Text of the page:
A device that attaches to a plastic boot, or sometimes a leather boot will a full steel shank, which helps you gain a purchase in snow or ice, and in effect, gain traction.

Crampons come fully rigid, which is used mainly for vertical ice and waterfall ice. They also have models which are semi rigid, with hinges. This allows for the crampon to bend with your foot as you walk. These are used mainly for glacier travel and ice which is less than fifty degrees.

Crampons can bind to your feet with straps, or bails, or a combination of which. Crampons which are bailed are usually called step-in crampons and these are used mainly on vertical ice. The strap on crampons are a little cheaper, less technical, and are used on the less demanding glaciers, or sometimes in combination with snowshoes which allow crampons.

Crampons are often sold and classifed by the number of points, and how the points are arranged. The classic crampon is a 12 point crampon with four points on the heel six points around the ball and sides of the feet and two forward, for front pointing. Sometimes they are sold in a 10 point variety.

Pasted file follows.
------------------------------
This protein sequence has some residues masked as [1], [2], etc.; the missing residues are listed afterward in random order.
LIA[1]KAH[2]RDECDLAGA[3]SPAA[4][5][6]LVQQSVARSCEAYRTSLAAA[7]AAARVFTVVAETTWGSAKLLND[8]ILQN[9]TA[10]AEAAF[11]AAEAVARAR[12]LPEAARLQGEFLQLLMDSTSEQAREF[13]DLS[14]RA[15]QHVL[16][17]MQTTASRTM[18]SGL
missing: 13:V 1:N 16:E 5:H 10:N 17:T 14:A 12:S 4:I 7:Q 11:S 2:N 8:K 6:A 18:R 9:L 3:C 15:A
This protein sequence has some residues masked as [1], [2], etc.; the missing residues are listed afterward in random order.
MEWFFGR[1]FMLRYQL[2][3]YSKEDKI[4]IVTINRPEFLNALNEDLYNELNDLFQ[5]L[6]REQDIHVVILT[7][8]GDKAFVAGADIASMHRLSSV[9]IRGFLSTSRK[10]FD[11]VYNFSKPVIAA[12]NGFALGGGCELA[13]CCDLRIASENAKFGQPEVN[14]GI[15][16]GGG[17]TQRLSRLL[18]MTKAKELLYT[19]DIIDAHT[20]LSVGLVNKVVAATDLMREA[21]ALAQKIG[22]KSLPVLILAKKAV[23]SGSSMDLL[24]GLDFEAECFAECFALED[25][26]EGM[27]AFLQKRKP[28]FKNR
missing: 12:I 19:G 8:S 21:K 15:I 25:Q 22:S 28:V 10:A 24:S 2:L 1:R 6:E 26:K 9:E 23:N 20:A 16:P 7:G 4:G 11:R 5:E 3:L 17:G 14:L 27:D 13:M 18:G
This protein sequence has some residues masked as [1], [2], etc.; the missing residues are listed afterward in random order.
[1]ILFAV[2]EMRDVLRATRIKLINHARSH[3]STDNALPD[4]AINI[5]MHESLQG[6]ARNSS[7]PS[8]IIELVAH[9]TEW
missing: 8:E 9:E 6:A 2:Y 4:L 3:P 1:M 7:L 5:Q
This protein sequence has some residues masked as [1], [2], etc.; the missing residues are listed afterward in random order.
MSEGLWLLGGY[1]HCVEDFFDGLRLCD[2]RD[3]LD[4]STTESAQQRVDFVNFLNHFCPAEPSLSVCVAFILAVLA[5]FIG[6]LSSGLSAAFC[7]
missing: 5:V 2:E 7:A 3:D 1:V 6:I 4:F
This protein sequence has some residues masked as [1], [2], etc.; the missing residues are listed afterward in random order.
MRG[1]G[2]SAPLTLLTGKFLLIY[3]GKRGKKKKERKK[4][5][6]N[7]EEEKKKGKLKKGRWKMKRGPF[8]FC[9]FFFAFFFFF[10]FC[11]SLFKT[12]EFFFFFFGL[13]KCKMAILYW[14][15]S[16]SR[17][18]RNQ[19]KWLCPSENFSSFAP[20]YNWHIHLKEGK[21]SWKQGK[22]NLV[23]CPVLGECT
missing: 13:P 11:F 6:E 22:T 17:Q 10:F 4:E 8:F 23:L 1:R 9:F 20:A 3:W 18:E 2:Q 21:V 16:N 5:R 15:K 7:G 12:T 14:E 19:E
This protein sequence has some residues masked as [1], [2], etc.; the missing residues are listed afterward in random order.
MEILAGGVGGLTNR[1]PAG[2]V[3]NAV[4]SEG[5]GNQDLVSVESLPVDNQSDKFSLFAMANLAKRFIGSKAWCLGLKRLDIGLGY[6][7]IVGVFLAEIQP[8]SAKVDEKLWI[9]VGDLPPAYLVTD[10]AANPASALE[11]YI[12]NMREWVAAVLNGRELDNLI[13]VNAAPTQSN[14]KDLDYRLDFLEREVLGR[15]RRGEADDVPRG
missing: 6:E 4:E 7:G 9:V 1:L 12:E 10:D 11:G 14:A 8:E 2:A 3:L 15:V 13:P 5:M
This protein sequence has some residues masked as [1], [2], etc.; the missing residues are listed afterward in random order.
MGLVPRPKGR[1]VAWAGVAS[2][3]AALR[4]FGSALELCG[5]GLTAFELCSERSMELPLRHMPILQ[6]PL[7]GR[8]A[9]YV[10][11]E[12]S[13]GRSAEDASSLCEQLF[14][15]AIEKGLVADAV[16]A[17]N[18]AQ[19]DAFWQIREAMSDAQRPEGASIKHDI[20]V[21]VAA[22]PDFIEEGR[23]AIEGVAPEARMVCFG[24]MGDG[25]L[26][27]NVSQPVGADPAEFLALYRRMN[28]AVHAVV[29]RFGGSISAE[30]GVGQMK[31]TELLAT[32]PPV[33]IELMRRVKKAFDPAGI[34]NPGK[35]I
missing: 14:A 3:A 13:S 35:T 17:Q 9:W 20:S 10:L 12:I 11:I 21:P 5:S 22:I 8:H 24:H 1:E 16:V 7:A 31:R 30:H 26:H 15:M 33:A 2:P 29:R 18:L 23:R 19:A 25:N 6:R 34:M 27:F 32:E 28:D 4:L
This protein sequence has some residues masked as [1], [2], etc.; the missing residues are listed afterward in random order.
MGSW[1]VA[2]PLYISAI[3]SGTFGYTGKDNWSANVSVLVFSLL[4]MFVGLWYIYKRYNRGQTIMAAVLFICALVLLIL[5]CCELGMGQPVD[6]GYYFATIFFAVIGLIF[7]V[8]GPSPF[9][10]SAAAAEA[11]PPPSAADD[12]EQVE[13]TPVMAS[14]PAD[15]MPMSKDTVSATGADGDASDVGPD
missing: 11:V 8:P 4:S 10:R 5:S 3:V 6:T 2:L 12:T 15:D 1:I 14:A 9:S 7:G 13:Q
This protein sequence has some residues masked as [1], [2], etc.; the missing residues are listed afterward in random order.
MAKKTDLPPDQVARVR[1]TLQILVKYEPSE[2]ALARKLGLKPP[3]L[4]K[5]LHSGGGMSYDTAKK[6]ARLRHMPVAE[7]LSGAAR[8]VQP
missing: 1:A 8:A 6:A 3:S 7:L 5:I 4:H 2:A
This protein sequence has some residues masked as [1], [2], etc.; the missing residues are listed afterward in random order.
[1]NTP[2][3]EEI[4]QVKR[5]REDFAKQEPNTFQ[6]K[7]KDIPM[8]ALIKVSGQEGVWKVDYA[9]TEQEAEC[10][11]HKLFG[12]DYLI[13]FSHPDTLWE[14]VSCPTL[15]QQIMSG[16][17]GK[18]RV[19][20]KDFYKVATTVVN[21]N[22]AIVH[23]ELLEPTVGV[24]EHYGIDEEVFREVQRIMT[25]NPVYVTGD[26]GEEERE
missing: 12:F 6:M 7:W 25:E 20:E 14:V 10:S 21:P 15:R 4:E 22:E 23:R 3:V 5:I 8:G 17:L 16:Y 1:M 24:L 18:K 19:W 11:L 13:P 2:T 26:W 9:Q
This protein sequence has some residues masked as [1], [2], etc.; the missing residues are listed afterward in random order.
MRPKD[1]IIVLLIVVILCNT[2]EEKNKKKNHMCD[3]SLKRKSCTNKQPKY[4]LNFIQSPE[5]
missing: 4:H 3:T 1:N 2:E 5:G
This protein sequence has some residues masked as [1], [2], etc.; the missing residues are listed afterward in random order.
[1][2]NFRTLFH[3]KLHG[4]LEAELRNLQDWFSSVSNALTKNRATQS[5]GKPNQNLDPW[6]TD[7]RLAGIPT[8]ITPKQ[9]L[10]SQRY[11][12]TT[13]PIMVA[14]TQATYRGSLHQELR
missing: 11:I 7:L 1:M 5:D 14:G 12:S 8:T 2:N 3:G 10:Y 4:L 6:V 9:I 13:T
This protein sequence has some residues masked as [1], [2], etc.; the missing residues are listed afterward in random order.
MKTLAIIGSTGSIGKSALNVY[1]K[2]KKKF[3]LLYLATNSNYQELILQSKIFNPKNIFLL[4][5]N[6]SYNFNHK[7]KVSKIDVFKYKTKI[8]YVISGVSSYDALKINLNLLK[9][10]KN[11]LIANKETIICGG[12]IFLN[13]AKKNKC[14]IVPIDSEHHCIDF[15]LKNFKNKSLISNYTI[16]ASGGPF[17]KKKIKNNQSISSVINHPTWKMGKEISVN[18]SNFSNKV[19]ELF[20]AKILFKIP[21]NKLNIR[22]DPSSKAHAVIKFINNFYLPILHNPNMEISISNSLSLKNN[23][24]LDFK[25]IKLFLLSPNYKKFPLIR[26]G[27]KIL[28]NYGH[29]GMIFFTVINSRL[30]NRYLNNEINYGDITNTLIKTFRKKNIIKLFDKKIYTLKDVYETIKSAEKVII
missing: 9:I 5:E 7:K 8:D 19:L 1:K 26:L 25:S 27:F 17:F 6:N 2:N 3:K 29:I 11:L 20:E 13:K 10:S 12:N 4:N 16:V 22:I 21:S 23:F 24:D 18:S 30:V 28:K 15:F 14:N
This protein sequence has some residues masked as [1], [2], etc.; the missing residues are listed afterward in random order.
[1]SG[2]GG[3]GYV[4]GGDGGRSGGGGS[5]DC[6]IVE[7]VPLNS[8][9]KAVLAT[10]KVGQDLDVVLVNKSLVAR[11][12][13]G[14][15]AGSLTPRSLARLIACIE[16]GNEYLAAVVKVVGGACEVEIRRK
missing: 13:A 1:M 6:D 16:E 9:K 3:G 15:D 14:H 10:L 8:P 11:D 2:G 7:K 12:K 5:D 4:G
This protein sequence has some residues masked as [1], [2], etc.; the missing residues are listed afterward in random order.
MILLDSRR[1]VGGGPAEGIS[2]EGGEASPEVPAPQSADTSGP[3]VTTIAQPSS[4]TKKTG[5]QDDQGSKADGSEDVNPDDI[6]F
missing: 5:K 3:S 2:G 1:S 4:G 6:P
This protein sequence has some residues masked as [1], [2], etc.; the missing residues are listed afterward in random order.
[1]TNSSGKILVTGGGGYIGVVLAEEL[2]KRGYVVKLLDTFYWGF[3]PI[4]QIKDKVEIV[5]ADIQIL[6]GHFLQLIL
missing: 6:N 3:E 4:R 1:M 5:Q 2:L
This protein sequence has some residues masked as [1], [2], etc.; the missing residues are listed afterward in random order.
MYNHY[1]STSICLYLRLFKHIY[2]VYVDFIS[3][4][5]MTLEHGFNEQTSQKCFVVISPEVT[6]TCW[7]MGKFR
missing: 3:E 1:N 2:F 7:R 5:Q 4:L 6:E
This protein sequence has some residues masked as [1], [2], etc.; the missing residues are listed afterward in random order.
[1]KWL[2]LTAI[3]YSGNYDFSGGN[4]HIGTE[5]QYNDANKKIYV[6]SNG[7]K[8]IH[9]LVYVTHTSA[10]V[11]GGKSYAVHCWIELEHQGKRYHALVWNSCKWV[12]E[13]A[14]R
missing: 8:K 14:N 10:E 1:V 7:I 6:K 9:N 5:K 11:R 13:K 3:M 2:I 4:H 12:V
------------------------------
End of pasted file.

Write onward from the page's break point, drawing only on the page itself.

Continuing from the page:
The more technical crampons have changable front point configurations. Recently a mono point has been a newly accepted way to climb vertical ice. But, it's really personal preference.

The big boys in the crampon market are Grivel, Charlet Moser, Black Diamond, and Camp 12. They will usually cost you $130 for a low level crampon with straps, and upwards of $180 for a technical ice crampon.

Crampons are not to be confused with tampons. My ex-girlfriend finds it entirely amusing to tell me I don't need crampons because I don't have a period every time I talk about them.